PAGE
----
22 June 2012

Famous Food Friday -- Ernest Hemingway

A week or so back, my cable inadvertently turned on HBO and I taped a few things before they cut the feed.   One was  Hemingway & Gellhorn.  I love Clive Owen, but I can't say that I have ever been a big fan of Nicole Kidman.  When the movie started, I was pleasantly surprised that I like Kidman as the elderly Gellhorn.   

Clive Owen played Hemingway in the irascible, horrible, pain-in-the-ass way that one expects he might have been, but frankly Clive Owen is no Hemingway.   Every time someone called him "Papa" it made me laugh.  Hemingway at his most filthy and uncouth still managed to get the girl, which I find interesting if not a bit odd.  Clive Owen covered in sewage would always get the girl.   On of the producers of this film was James Gandolfini.  Gandolfini would have been a great "Papa" so why do they always cast the pretty boy?   Kidman spent a lot of her time throwing her rucksack across her shoulder.  It seemed to make kidman uncomfortable, as this was probably the first time on 30 years that she ever carried her own luggage.  I think Philip Kaufman is a great director and Henry & June is one of my favorite movies.  It is too bad that Kaufmann didn't cast Hemingway and Gellhorn with the same quirkiness he used in Henry  & June.  It might have been greatly improved.

There is a good bit of food in Hemingway's writing and historian Craig Boreth compiled many of those recipes in The Hemingway Cookbook.   Long out of print and quite collectible, the book is getting a second shot this year when it is republished and launched again.

During one scene in the Hemingway & Gellhorn  the couple is in the famous El Floridita.  
Hemingway at El Floridita with his arm around Spencer Tracy and his back to wife number four, Mary.

There Hemingway makes his favorite drink, the Papa Doble.  This recipe is based upon the Daiquirí recipe from El Floridita that Hemingway drinks with A. E. Hotchner in his book Papa Hemingway.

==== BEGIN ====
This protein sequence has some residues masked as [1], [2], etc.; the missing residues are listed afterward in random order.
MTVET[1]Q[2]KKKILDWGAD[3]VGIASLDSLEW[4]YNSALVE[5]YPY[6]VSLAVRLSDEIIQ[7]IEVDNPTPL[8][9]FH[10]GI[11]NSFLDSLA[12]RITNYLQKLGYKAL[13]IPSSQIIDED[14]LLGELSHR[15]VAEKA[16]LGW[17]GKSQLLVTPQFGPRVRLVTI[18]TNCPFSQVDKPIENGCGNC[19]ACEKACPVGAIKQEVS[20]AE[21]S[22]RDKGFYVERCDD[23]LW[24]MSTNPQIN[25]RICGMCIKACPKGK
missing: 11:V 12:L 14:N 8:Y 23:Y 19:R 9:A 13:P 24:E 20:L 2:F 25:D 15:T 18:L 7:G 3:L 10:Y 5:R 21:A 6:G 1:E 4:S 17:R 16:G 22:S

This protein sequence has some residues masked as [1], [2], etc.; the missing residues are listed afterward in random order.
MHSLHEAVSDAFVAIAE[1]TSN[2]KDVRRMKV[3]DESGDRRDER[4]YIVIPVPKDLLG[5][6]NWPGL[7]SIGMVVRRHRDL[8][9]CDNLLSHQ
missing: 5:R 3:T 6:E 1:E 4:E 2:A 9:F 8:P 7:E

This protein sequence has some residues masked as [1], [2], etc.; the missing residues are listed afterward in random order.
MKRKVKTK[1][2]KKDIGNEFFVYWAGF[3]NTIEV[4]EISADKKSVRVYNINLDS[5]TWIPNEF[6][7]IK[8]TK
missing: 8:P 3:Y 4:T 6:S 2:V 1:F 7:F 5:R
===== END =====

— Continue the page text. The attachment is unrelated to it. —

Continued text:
Papa Doble or Hemingway Daiquirí
2 1/1 jiggers Bacardi or Havana Club rum
Juice of 2 limes
Juice of 1/2 grapefruit
6 drops of maraschino (cherry brandy)
Fill a blender one-quarter full of ice, preferably shaved or cracked. Add the rum, lime juice, grapefruit juice and maraschino.
Blend on high until the mixture turns cloudy and light-colored, "like the sea where the wave falls away from the bow of a ship when she is doing thirty knots."  (Islands in the Stream, p. 281).

Here is another example of Boreth pulling a recipe from fact and fiction.
"Aboard the Pilar, Ernest's beloved fishing boat, food took on epic
proportions. Even something as simple as a peanut butter and onion
sandwich, his lunchtime favorite, can be elevated to heroic status while at

     "Well, go down to the galley and see if that bottle of tea is cold and bring
it up. Antonio's butchering the fish, go make a sandwich will you, please?"
     "Sure. What kind of sandwich?"
     "Peanut butter and onion if there's plenty of onion."
     "Peanut butter and onion it is, sir."
     He handed a sandwich, wrapped in a paper towel segment, to Thomas Hudson and
said, "One of the highest points in the sandwich-maker's art. We call it
the Mount Everest Special. For Commanders only." (From Islands in the Stream, p. 390-1).

A.E. Hotchner, in his biography, Papa Hemingway, notes that this sandwich,
along with a glass of red wine, was Hemingway's favorite (Papa Hemingway, p. 194)."

Mount Everest special 

2 slices white bread
Peanut butter
2 thick slices onion

Spread one piece of bread thickly with peanut butter. Lay onion slices on
top. Cover with second slice of bread.

Clearly, there must have been something magical about Hemingway.  Name the last dirty guy, covered in fish scales and reeking of peanut butter and onions that you would take home to mama?

For those of you who don't like trolling comments, The Ancient pointed out that while living with and married to Martha Gellhorn, Hemingway was kind of a babe.   We do love blogging as our horizons are always broadened.   Perhaps we did have a bit of Hemingway bias, but remember, peanut butter, onions, fish guts... not to mention he will steal your job...




  1. You might enjoy this --


    The parts where Hemingway appears are very droll, and you can easily see where it influenced the movie.

    As for Hemingway and Clive Owen, bear in mind that "Papa" was then nothing like the pathetic, white-haired, addle-pated wreck he was when he died. Even at the end of his relationship with Gellhorn, he looked like this --


  2. The Ancient knows best! Still, I believe Clive was no Ernest.

  3. This comment has been removed by the author.


Blog Widget by LinkWithin